• India & Himalayas

    Sinhalese mask from Sri Lanka

    Rrakasa Mask Sri Lanka Wood, pigment Early 20th Century 7 inches A stunning mask by any measure, this demon portrayal was used to heal through exorcism. Thomas Murray www.tmurrayarts.com I think it is important for collectors to know that the unique masks we think of as Sri Lankan comes from the Sinhalese people who occupy the southern and central parts of the island. A majority of Sinhalese people adhere to Theravada Buddhism rather than Hinduism.The origins of the Sri Lankan Civil War lie in the continuous political rancor between the majority Sinhalese and the minority Tamils who live in the north. The roots of the modern conflict go back to…

  • Native America

    Another Eskimo mask from Alaska

    Q:  I bought a series of Yup’ik masks from an antique dealer–they were from an estate sale and had been originally purchased in the 1950s.  I just wanted your opinion of this particular one (which is one of the two best ones in the collection). The dimensions are 22″ high, 8″ wide for mask alone, 14″ wide including lattice sticks on side (which I think represent ripples in the water) but not including appendages, and about 2 1/2″ depth for mask alone (not including appendages).  Matthew, 1234 A:  Yup’ik masks play an important role in the ceremonial life of these Eskimos who live close to the Bering Sea. A variety…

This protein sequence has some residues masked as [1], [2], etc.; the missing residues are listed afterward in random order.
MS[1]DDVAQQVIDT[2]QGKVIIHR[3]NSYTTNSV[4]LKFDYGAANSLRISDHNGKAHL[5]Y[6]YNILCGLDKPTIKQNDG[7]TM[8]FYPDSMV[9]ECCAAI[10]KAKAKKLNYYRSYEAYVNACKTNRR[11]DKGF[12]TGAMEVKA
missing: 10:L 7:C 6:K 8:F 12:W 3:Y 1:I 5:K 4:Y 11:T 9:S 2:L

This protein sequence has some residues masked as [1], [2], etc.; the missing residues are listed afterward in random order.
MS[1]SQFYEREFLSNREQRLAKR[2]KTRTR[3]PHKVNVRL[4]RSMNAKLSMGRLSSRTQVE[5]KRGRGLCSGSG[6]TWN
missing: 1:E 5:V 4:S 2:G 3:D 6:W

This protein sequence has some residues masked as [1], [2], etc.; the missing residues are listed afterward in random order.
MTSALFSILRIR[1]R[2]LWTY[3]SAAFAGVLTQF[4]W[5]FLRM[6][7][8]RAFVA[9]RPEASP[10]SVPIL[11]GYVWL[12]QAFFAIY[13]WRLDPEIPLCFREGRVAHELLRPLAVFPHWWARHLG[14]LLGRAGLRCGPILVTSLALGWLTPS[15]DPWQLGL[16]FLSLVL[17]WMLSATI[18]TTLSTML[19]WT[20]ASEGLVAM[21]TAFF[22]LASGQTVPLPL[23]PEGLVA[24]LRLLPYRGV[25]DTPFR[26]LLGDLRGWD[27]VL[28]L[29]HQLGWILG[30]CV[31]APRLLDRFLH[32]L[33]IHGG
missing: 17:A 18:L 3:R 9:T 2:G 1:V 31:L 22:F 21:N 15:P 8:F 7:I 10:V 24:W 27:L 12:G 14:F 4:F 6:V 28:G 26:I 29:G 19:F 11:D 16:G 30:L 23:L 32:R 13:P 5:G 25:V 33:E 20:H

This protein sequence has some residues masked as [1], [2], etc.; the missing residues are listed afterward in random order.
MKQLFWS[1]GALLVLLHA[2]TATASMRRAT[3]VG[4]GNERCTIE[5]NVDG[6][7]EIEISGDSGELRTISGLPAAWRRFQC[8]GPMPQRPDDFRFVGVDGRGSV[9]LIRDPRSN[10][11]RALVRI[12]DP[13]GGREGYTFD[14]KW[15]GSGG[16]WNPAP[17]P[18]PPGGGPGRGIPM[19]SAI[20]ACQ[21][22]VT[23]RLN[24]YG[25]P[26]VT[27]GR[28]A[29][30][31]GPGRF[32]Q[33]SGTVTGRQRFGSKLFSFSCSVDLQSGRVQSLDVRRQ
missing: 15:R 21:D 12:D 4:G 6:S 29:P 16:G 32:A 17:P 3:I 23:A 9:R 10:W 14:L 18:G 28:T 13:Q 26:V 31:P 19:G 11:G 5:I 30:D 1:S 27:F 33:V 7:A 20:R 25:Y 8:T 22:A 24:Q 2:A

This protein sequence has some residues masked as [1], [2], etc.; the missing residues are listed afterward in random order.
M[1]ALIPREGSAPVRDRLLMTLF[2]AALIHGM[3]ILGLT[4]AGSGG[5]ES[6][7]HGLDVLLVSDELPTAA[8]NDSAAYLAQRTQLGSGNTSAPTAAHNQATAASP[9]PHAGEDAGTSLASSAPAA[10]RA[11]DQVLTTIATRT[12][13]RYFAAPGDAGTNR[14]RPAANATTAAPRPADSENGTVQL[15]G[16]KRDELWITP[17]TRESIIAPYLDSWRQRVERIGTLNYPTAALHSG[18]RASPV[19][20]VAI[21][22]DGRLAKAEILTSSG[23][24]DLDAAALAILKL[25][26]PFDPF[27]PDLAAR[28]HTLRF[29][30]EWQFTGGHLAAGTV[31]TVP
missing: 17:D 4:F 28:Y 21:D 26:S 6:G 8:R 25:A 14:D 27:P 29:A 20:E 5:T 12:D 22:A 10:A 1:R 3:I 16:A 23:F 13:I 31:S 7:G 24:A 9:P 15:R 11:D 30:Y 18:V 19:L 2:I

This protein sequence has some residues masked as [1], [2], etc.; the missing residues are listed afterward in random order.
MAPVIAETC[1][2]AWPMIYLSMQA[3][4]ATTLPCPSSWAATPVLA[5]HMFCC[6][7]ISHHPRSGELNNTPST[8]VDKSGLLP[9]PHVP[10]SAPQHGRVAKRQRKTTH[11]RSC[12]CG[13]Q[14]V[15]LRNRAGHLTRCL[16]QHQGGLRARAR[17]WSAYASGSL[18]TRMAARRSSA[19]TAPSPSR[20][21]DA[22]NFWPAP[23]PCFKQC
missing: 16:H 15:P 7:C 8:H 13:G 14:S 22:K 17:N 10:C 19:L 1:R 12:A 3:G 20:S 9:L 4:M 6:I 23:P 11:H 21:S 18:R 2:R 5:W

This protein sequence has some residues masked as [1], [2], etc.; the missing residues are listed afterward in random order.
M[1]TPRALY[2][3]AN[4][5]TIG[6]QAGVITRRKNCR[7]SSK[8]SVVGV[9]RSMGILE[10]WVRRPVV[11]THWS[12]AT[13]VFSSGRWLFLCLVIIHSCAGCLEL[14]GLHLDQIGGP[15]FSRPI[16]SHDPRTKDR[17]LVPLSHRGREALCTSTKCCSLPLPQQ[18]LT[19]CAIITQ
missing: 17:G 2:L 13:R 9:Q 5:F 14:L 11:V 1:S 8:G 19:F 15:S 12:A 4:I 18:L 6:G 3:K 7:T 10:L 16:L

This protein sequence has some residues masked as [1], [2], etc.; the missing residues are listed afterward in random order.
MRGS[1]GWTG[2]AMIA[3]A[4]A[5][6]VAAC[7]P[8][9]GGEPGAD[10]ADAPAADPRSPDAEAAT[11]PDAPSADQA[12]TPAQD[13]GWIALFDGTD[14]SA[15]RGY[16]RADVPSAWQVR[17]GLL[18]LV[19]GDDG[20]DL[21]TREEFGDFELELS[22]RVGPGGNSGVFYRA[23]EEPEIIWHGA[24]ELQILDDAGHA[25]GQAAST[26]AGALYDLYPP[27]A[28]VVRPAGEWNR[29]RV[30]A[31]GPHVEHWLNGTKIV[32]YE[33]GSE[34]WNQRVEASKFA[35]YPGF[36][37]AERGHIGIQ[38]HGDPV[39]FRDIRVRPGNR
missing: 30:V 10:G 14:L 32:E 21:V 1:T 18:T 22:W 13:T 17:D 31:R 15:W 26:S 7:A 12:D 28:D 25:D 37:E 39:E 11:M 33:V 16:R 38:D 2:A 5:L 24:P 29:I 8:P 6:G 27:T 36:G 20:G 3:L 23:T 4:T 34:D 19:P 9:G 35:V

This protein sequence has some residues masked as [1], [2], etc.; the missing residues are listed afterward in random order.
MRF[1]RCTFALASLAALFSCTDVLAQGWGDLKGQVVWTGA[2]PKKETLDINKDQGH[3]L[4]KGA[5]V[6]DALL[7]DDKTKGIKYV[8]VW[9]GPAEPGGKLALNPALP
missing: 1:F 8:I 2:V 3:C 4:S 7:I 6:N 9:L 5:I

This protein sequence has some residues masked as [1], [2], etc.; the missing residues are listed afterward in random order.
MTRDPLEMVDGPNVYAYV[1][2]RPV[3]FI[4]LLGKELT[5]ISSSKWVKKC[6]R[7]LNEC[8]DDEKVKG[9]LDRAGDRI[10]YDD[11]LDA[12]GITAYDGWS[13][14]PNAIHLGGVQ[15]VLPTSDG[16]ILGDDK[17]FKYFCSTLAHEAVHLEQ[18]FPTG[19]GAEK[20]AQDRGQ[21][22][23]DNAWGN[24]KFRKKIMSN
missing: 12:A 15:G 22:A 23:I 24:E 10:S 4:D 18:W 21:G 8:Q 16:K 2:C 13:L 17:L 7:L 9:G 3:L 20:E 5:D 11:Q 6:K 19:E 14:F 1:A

• Africa

    Blended mask from West Africa

    Q:  Please help me identify what kind of mask is that and if its authentic or any information you can give me will be highly appreciated. Thank you!  Natalya, 1233 A:  You can easily say this mask is from somewhere in West Africa. It certainly has a nice looking face with a great bird on top, but I can’t tell what tribe made it. The design elements are a mix coming from different cultures in that part of Africa. We see a lot of blended masks these days. This should not surprise– Africans, like us, can easily see masks from other places. Authenticity means used for celebrations rather than sale…

  • Oceania

    Fern mask from Thomas Murray